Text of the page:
The goals of wars

Myanmar Spring Chronicle – July 28 Scenes

MoeMaKa, July 29, 2023

The goals of wars


If you look at historical events, you can see that the goals of the wars fought by armed forces are different. You will see that there are wars of defense to resist the troops of one country invading another country, and wars to defend the country’s sovereignty, freedom, or territory. The closest example is the Ukraine-Russia war. It is a war that Ukraine has to fight back to defend because of the invasion of its territory by Russian troops. On the Russian side, the invasion has been excused in propaganda terms as an operation to suppress Nazism and protect the rights of the Russian-speaking people in those regions.


In the late 1970s, Russia invaded Afghanistan, and has been involving in civil wars in other regions. Similarly, the United States, the world’s most powerful country, invaded Vietnam, the ugliest war lasting for decades in history, under the pretext of communist danger.


After the invasion wars, where one country invades another, another type of war is a civil war. There is a civil war in which armed forces of equal strength fight against each other, as well as a civil war in which armed forces of unequal strength fight against each other. Myanmar has been fighting a civil war for more than 7 decades, and according to modern history, it is considered to be the longest civil war in the world. There is more than one reason for the civil war, and these include leftist and rightist ideologies, the equal rights of ethnic groups, etc. In other words, when the political problem cannot be solved by political means, armed means to fight back are said to be chosen. When fighting with armed, there may be a goal of complete defeat of the enemy or a goal of fighting till the enemy accepts their political goals and engages in dialogue.


When armed attacks continue for decades, it can be seen that the original political goals set by the armed groups may have changed, been supplemented, or have been removed. In Myanmar’s decade-long armed conflicts, some groups may have changed their goals after the leaders changed, some may have adjusted based on the background situation according to time, or some may have changed due to the changes in the stance of the enemy.


After the Communist Party of Burma (CPB) went into forest on March 28, 1948, a few months after independence, they fought with the Fasapala government (Anti-Fascist People’s Freedom League – AFPFL regime), which the CPB defined as representing the national capitalists, for decades in Myanmar. Then, the military coup d’état, in other words, the seizure of political power by the military, took place in 1958 and again in 1962.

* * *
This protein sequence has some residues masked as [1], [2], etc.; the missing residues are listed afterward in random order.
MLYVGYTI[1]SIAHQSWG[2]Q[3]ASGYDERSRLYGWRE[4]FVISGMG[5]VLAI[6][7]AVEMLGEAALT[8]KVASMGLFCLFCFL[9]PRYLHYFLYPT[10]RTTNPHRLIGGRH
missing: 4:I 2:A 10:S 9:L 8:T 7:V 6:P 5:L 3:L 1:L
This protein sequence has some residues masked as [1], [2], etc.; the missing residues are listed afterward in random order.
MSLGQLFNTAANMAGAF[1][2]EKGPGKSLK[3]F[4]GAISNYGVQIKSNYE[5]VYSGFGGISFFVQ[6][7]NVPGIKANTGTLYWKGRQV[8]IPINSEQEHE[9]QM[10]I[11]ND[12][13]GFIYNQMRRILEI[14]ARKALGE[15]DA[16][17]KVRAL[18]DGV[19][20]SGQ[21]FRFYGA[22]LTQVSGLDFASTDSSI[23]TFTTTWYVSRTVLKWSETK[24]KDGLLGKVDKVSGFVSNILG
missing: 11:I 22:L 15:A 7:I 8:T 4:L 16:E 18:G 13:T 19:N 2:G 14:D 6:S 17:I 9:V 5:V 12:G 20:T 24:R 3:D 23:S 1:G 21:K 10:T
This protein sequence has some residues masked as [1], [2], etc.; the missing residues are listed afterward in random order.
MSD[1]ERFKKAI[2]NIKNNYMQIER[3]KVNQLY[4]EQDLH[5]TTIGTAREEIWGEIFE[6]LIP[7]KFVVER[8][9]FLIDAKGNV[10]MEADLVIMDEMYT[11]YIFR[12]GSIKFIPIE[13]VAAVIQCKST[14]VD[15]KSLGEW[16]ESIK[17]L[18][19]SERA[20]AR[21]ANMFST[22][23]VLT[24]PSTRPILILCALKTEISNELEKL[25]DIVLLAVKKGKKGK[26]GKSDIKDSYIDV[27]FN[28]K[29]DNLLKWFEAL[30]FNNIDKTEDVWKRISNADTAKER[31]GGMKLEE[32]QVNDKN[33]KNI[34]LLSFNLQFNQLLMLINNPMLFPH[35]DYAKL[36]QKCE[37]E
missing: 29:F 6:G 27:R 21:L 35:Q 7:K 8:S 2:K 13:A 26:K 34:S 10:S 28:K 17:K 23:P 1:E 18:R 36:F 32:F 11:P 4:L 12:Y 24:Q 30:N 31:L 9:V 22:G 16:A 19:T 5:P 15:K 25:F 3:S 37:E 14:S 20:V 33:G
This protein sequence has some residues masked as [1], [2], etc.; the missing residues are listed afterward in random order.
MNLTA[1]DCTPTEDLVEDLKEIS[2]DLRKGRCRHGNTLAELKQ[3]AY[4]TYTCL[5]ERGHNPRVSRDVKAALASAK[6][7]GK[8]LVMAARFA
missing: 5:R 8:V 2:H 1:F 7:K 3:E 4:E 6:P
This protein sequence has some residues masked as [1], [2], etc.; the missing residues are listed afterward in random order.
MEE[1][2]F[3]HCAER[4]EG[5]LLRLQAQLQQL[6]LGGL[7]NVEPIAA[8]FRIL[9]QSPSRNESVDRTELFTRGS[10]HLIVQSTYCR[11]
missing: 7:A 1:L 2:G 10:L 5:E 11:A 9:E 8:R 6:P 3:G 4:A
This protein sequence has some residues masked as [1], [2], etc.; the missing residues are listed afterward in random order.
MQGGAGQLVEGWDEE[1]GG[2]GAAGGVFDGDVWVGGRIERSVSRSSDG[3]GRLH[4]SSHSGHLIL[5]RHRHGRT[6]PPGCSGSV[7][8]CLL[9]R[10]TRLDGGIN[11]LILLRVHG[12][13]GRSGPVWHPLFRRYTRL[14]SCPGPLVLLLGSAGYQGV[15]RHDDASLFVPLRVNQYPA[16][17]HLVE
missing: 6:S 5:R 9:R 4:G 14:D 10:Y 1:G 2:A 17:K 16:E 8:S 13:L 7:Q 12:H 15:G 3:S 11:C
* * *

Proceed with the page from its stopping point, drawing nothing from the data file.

Since the time of the Fasapala government, ethnic armed groups have emerged in addition to the CPB, and they also went through a period of civil war from 1949 to 1951 (a period that the AFPFL called the colored rebels).


During that time, there were many armed forces fighting against the Fasapala government, and the Fasapala government was only able to form 3–4 battalions after independence. While fighting against the Fasapala government, there was a situation where the opposition forces had the upper hand by means of strength. But there was no military and political cooperation among them, and later, the Fasapala government gradually regained control over the country. This is one of the historical lessons to remember.


Since the civil war in the early 1950s, the civil war has been going on locally. Some ethnic armed groups have joined each other, and new groups have also emerged.


A year after the 1988 coup d’état, a ceasefire was offered to ethnic armed groups, and it can be seen that the ceasefire with some small, medium and large groups has lasted for more than a decade or two. Although it was not solving the political problem on the table, it was a period where these groups had a few compromises of some economic opportunities, and political rights without legal contracts of publicly known.


Now again, after the military coup in 2021, armed resistance attacks have emerged in regions such as Sagaing and Magway, where most Bamar people live, where there was no armed movement in the previous decades.


These armed forces, like the armed groups that have emerged in other ethnic states and regions, aim to eliminate the military dictatorship. To resist and attack the coup military, they are using weapons such as hand-made guns, improvised mines, grenades and launchers. Because they have emerged after the military coup, and the political goal is the common political goal of eliminating the military dictatorship, it can be said that the current war is a war based on politics. However, in the long run, it should be noted that armed organizations might modify their original goals, which are political goals, whether for the survival of the armed groups or for the permanence of their leaders.


It is important to remember that wars and armed conflicts are not the root cause; political goals are. It is necessary to not lose sight of the fact that the political goal is for the safe survival of the majority of people, the right to earn a livelihood safely and well, and the right to freedom and justice, rather than the sustainability of an individual or an organization.